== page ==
From: leeneia
Date: 10 Mar 21 - 09:36 AM

Thank you, Monique. You are nice to help me out.


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Subject: RE: Folklore: The Tale of Jaufre - podcast
From: GUEST,Anne Lister sans cookie
Date: 10 Mar 21 - 05:37 PM

Leeneia, the full notes are on my website www.annelister.com and on the Blog page. We have a slight technical issue in putting them on the podcast page but we're working on it.
In the light of your comments, I'll check where else I might add the character names, but they are on the notes/blog - and thank you, Monique, for the pronunciation advice. This is my own translation/adaptation, and the notes on my website explain some of the omissions. There are two surviving MSS, both in the Bibliothèque Nationale and one of which I have handled - but both of which I have studied in detail. The 1856 English translation is not entirely accurate and was based on a French version, also not entirely accurate. There are a number of more recent editions (the most recent by Charmaine Lee, who is British but based in Italy, so with notes in Italian).
And yes, the violence is fairly graphic but there are a lot of redeeming features, I think, to take you past that. Not all the episodes are as bloody!


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Subject: RE: Folklore: The Tale of Jaufre - podcast
From: leeneia
Date: 11 Mar 21 - 12:56 AM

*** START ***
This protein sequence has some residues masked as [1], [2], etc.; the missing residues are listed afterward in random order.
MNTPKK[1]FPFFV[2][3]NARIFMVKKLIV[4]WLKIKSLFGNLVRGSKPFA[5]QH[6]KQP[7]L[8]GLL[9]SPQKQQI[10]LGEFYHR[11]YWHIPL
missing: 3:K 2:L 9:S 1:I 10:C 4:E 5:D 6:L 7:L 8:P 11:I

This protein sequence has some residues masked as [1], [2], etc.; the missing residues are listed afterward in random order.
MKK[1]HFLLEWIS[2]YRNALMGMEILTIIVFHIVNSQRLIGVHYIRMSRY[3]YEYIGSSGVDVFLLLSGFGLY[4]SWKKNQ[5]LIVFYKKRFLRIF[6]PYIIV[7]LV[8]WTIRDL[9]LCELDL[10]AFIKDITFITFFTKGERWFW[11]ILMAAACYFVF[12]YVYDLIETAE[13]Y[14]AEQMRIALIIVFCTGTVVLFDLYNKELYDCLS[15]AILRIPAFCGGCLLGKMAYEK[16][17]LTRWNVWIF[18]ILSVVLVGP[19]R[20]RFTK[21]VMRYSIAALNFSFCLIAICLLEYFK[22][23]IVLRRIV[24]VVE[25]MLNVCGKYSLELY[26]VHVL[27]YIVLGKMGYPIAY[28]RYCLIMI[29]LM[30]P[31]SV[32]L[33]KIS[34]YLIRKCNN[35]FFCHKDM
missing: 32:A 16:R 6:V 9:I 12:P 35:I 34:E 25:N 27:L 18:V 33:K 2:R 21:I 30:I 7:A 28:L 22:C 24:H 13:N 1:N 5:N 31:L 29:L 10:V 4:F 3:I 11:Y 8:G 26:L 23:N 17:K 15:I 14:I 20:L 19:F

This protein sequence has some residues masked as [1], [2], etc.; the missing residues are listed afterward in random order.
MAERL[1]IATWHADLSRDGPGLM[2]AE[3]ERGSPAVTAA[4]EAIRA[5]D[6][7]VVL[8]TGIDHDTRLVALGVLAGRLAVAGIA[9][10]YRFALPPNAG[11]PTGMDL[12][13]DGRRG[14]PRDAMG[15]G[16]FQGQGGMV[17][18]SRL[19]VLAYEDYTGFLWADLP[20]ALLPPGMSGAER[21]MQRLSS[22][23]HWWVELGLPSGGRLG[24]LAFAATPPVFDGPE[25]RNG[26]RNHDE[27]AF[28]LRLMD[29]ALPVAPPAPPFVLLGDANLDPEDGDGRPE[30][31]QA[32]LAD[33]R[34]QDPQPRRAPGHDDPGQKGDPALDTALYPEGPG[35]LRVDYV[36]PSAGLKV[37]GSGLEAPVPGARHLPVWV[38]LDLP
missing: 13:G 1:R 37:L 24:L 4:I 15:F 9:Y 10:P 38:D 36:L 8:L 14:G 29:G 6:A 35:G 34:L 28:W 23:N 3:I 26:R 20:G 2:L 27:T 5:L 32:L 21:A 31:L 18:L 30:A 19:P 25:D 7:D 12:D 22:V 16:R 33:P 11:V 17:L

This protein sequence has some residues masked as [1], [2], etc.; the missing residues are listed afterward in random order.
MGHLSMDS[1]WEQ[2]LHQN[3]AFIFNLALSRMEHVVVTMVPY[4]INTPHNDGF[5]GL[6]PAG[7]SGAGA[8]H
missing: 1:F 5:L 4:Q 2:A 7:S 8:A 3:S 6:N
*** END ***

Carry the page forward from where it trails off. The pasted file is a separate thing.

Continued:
I look forward to hearing more chapters.

I have been interested in old music and poetry for a long time. For the Mudcat singaround two days ago I sang a poem from 1557 (Tottel's Miscellany) which I set to music myself.


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Subject: RE: Folklore: The Tale of Jaufre - podcast
From: leeneia
Date: 11 Mar 21 - 11:58 AM

Chapter 4 is an amazing tale.


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Subject: RE: Folklore: The Tale of Jaufre - podcast
From: GUEST,Anne Lister sans cookie
Date: 11 Mar 21 - 06:14 PM

Thank you, Leeneia. There are some intriguing moments throughout this long tale, which is why it has continued to fascinate me (for almost 50 years, now).


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Subject: RE: Folklore: The Tale of Jaufre - podcast
From: leeneia
Date: 12 Mar 21 - 06:09 PM

I've been thinking about something - insolence.

In the tale where Jaufre encounters two lepers, the first, less evil leper makes insolence gestures to Jaufre and insults him verbally. In time, Jaufre cuts his hand off as punishment. To back up, the reason Jaufre is even on his exhausting quest is to find a knight who insulted Arthur and Guinivere. So in a society which lauds gentleness and courtesy, insolence is taken very badly.